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The Works of Robert Louis Stevenson - Swanston Edition Vol. 3

Familiar studies of men and books -- The body-snatcher.

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Published: 1912
Language: English
Wordcount: 104,566 / 297 pg
Flesch-Kincaid Reading Ease: 66.8
LoC Categories: PN, PR
Downloads: 1,733
Added to site: 2009.12.22
mnybks.net#: 26089
Origin: gutenberg.org

I. Victor Hugo’s Romances
II. Some Aspects of Robert Burns
III. Walt Whitman
IV. Henry David Thoreau: His Character and Opinions
V. Yoshida-Torajiro
VI. François Villon, Student, Poet, and Housebreaker
VII. Charles of Orleans
VIII. Samuel Pepys
IX. John Knox and His Relations To Women

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ration, some of the truth is sacrificed; and the result is cold, constrained, and grudging. In short, I might almost everywhere have spoken more strongly than I did.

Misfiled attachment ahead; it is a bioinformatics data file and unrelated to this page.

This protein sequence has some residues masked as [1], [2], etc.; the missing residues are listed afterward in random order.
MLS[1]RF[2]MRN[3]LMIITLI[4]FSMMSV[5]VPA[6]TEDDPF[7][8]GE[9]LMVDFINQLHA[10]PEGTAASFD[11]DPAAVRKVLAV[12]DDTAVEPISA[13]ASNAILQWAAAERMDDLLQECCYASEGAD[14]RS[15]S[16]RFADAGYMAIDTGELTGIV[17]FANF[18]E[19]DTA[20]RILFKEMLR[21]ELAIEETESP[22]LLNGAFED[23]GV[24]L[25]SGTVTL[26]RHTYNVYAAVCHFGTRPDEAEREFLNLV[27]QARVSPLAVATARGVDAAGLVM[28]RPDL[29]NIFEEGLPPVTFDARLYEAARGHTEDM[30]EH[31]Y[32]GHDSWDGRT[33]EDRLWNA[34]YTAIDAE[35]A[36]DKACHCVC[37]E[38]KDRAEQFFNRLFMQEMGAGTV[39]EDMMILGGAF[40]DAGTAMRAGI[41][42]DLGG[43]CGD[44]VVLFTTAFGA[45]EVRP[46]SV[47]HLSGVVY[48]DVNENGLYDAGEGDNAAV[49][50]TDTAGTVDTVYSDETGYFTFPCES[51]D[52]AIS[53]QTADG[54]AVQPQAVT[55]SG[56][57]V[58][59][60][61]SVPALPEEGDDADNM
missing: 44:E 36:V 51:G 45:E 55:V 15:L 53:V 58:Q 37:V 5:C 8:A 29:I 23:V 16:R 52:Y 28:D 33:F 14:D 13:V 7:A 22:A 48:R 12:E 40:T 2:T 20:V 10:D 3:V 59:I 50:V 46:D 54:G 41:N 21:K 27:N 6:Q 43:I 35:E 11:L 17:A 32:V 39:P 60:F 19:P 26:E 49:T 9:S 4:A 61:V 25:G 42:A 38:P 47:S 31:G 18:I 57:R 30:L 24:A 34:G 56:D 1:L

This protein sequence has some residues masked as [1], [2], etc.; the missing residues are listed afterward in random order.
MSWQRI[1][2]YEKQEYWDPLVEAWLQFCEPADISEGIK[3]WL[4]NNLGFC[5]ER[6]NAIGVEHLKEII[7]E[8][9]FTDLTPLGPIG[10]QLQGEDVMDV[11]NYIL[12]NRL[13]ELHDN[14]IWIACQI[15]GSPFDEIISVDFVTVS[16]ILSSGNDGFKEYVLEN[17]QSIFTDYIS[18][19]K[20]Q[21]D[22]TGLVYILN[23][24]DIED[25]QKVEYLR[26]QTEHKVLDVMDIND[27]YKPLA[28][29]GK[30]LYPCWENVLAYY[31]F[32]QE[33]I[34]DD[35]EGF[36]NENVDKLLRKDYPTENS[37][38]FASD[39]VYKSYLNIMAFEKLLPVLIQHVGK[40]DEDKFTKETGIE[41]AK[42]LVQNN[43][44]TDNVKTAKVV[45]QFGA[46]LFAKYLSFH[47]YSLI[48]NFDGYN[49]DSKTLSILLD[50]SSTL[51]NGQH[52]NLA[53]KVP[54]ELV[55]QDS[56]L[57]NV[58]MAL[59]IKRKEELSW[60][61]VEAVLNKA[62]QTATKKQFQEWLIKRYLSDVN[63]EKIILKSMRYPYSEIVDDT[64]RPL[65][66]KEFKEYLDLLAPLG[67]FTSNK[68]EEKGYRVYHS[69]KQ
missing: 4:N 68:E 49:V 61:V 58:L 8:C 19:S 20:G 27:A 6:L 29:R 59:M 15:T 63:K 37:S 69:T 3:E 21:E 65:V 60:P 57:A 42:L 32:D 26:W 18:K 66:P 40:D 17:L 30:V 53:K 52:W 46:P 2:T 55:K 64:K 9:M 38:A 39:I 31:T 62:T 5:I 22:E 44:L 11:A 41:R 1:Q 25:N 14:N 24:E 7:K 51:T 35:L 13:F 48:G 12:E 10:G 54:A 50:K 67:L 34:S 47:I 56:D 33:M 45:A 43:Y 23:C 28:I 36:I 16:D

THOREAU. Here is an admirable instance of the "point of view" forced throughout, and of too earnest reflection on imperfect facts. Upon me this pure, narrow, sunnily-ascetic Thoreau had exercised a great charm. I have scarce written ten sentences since I was introduced to him, but his influence might be somewhere detected by a close observer. Still it was as a writer that I had made his acquaintance; I took him on his own explicit terms; and when I learned details of his life, they were, by the nature of the case and my own parti pris, read even with a certain violence in terms of his writings. There could scarce be a perversion more justifiable than that; yet it was still a perversion. The study, indeed, raised so much ire in the breast of Dr. Japp (H. A. Page), Thoreau's sincere and learned disciple, that had either of us been m

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